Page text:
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Debian user, GNU/Linux enthusiast, FLOSS supporter, hobby developer.


Jul
12
revised Iterate over n files?
added 20 characters in body
Jul
12
comment How to do nothing forever in an elegant way?
I like the tail -f /dev/null approach the best and find it elegant enough as well, since the command usage matches the intended purpose quite closely.
Jul
12
comment Iterate over n files?
Yes, it looks like the file names are relatively benign (hence no downvote). However the OP hasn't really specified what they look like beyond *.svg (which is why I posted a comment on the question asking). In the most general case where you need to handle all file names, you'd have to resort to shell globbing and arrays or find -print0 | xargs -0 constructs. See my answer for an example of the former.
Jul
12
answered Iterate over n files?
Jul
12
revised How can I cd to the previous/next sibling directory?
added 1 characters in body
Jul
12
comment How to repeat currently typed in parameter on bash console?
@k0pernikus Yes on most keyboards, the Alt key is the Meta key.
Jul
12
revised How does a shell (bash, for example) expand wildcard patterns?
added 193 characters in body
Jul
12
comment Iterate over n files?
If you are going to recommend using ls in a pipe to parse its output, you should also warn about the many dangers of doing so prominently, and at the beginning to make sure people see it.
Jul
12
comment Iterate over n files?
Are your files all named DSC0100.JPG.svg ... DSC2600.JPG.svg?
Jul
11
comment Are there naming conventions for variables in shell scripts?
@GarrettHall That's entirely up to you. Once you pick one stick with it. Consistency is more important than the actual choice.
Jul
11
comment Are there naming conventions for variables in shell scripts?
The only one that I know of which everyone should follow is all uppercase names should be reserved for the shell. Don't use them to avoid accidentally clobbering something important like PATH or HOME or anything else the shell might reserve in the future.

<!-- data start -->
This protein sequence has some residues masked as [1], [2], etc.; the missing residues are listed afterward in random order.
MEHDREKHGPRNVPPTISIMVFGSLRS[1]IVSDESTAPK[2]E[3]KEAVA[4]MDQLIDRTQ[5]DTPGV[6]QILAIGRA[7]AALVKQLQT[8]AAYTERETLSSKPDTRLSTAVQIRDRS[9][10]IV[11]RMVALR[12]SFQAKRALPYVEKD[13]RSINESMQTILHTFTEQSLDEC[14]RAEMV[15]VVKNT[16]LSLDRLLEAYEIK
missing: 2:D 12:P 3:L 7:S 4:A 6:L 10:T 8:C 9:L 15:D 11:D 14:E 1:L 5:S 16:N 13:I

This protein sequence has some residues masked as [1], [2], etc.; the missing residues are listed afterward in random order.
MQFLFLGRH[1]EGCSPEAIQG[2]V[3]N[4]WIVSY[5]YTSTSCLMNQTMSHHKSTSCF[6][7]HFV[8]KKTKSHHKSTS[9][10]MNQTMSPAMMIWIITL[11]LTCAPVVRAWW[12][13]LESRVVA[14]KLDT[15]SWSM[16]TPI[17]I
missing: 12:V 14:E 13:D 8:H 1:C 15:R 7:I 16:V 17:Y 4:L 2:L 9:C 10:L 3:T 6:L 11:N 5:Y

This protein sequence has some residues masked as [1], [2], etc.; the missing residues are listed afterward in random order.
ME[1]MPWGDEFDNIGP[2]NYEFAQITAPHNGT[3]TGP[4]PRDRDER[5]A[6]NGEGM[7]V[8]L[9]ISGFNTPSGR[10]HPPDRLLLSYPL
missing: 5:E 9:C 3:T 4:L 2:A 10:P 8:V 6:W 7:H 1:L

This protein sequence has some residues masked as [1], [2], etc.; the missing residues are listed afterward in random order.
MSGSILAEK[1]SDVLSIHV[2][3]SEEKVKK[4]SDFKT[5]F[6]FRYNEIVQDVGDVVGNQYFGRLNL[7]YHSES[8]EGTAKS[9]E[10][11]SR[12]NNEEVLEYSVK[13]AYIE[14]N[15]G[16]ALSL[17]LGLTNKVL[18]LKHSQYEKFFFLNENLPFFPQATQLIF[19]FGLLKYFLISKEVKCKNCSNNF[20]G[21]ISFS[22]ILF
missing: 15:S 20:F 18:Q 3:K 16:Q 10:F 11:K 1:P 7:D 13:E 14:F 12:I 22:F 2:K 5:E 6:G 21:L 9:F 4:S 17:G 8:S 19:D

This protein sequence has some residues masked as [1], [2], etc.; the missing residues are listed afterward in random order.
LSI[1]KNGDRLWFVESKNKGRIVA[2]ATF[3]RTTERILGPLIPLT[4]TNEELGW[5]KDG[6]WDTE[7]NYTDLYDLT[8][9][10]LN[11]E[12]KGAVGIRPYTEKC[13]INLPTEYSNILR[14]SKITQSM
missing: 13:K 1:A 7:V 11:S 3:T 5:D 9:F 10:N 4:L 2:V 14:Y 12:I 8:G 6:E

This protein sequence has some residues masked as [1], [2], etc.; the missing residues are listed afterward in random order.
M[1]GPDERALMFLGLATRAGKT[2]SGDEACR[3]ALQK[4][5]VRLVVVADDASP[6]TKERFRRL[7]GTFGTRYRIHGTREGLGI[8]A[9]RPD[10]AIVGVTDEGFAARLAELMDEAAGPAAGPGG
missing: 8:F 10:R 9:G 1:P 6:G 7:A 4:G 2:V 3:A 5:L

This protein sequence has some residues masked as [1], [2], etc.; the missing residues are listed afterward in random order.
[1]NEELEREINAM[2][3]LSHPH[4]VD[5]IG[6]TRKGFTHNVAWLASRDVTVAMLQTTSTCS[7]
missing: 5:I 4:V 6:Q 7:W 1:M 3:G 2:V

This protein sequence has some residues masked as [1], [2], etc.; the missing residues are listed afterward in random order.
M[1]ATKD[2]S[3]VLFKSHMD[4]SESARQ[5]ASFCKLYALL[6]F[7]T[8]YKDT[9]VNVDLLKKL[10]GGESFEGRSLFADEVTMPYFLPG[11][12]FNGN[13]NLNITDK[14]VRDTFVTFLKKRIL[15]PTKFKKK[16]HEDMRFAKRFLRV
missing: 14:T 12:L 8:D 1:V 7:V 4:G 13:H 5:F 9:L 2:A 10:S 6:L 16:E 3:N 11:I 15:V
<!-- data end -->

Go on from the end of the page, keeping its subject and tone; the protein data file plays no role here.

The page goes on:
Jul
10
comment Run a script automatically as I switch to a directory
It should be mentioned that this particular implementation does open up a serious security hole. Never cd to any directory other users can drop files into (like a dropbox or Public directory, e.g. rm -f ~you/Public/set_foo_env.sh; echo $'#!/bin/sh\nchmod -R 777 ~' > ~you/Public/set_foo_env.sh).
Jul
10
revised Run a script automatically as I switch to a directory
added 2 characters in body
Jul
10
comment Check if the command exists in bash
@Sachin You'll have to define more specifically what you consider invalid (or what you want to exclude). Would a script placed in /usr/bin by root be considered a user script? What about a binary installed into /usr/local/bin? Would command -p/setting PATH to some default value suffice?
Jul
9
comment Check if the command exists in bash
The set of bash built-ins is fixed, finite, and documented. Why do you need runtime checks? You could just test for bash version with something like BASH_VERSION or BASH_VERSINFO.
Jul
7
comment Does redirecting output to a file apply a lock on the file?
I don't know of any system that would lock the file by default. What is more likely is the two programs would end up interleaving their writes, since both would be in append mode. The results would be rather unpredictable. Instead of "hello world" you could get "hweolrllod".
Jul
7
comment How do I escape a dot character for an rsync command?
What? Take a look at your command again. It says ssh ... -e. Where is the rsync?
Jul
7
comment GNU/Linux distribution for network virus || malware identification
Backtrack perhaps? It's a live CD distro designed for pen-testing but it probably has detection tools as well. Also, you may be interested in the Snort software suite.
Jul
7
revised Raspberry Pi Wireless USB stick
added 11 characters in body; edited tags
Jul
6
comment How do I remove certain lines (using line numbers) in a file?
Keep in mind the temporary file "in-place" method of sed usually does not work correctly with links of any sort. You may end up overwriting the link with an edited copy of the file, leaving the original in place.